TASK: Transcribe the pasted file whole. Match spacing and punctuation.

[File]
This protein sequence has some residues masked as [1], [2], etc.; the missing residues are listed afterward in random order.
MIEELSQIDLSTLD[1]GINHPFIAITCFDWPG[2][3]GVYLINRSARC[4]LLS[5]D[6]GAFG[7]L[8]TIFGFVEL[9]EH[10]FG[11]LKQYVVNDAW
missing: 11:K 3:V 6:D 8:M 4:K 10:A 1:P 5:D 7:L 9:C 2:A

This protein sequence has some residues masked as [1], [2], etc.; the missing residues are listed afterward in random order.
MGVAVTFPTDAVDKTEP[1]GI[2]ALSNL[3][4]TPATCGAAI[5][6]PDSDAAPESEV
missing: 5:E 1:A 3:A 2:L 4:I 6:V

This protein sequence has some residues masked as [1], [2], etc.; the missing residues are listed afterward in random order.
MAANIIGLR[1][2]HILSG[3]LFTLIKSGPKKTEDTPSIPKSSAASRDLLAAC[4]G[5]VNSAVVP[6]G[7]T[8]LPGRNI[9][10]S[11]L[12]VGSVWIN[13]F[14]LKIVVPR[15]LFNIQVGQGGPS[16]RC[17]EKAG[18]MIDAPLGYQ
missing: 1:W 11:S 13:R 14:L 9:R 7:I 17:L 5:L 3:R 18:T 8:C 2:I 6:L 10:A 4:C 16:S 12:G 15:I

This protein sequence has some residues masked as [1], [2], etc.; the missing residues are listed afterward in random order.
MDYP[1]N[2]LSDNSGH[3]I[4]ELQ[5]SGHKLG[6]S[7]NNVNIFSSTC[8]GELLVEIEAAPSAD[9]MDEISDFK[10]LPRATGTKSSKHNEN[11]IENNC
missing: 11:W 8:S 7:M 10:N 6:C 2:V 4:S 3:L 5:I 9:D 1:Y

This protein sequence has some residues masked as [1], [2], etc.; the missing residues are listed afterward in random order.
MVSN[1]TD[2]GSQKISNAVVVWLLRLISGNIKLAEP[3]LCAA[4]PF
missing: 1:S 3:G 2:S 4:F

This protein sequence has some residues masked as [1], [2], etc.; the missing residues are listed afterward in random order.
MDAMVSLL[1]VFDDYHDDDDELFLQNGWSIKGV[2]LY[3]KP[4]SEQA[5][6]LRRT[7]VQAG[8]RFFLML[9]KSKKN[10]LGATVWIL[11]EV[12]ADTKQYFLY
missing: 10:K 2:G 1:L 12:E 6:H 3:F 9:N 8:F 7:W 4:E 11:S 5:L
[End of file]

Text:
This protein sequence has some residues masked as [1], [2], etc.; the missing residues are listed afterward in random order.
MIEELSQIDLSTLD[1]GINHPFIAITCFDWPG[2][3]GVYLINRSARC[4]LLS[5]D[6]GAFG[7]L[8]TIFGFVEL[9]EH[10]FG[11]LKQYVVNDAW
missing: 11:K 3:V 6:D 8:M 4:K 10:A 1:P 5:D 7:L 9:C 2:A

This protein sequence has some residues masked as [1], [2], etc.; the missing residues are listed afterward in random order.
MGVAVTFPTDAVDKTEP[1]GI[2]ALSNL[3][4]TPATCGAAI[5][6]PDSDAAPESEV
missing: 5:E 1:A 3:A 2:L 4:I 6:V

This protein sequence has some residues masked as [1], [2], etc.; the missing residues are listed afterward in random order.
MAANIIGLR[1][2]HILSG[3]LFTLIKSGPKKTEDTPSIPKSSAASRDLLAAC[4]G[5]VNSAVVP[6]G[7]T[8]LPGRNI[9][10]S[11]L[12]VGSVWIN[13]F[14]LKIVVPR[15]LFNIQVGQGGPS[16]RC[17]EKAG[18]MIDAPLGYQ
missing: 1:W 11:S 13:R 14:L 9:R 7:I 17:L 5:L 3:R 18:T 8:C 2:I 6:L 10:A 4:C 16:S 12:G 15:I

This protein sequence has some residues masked as [1], [2], etc.; the missing residues are listed afterward in random order.
MDYP[1]N[2]LSDNSGH[3]I[4]ELQ[5]SGHKLG[6]S[7]NNVNIFSSTC[8]GELLVEIEAAPSAD[9]MDEISDFK[10]LPRATGTKSSKHNEN[11]IENNC
missing: 11:W 8:S 7:M 10:N 6:C 2:V 4:S 3:L 5:I 9:D 1:Y

This protein sequence has some residues masked as [1], [2], etc.; the missing residues are listed afterward in random order.
MVSN[1]TD[2]GSQKISNAVVVWLLRLISGNIKLAEP[3]LCAA[4]PF
missing: 1:S 3:G 2:S 4:F

This protein sequence has some residues masked as [1], [2], etc.; the missing residues are listed afterward in random order.
MDAMVSLL[1]VFDDYHDDDDELFLQNGWSIKGV[2]LY[3]KP[4]SEQA[5][6]LRRT[7]VQAG[8]RFFLML[9]KSKKN[10]LGATVWIL[11]EV[12]ADTKQYFLY
missing: 10:K 2:G 1:L 12:E 6:H 3:F 9:N 8:F 7:W 4:E 11:S 5:L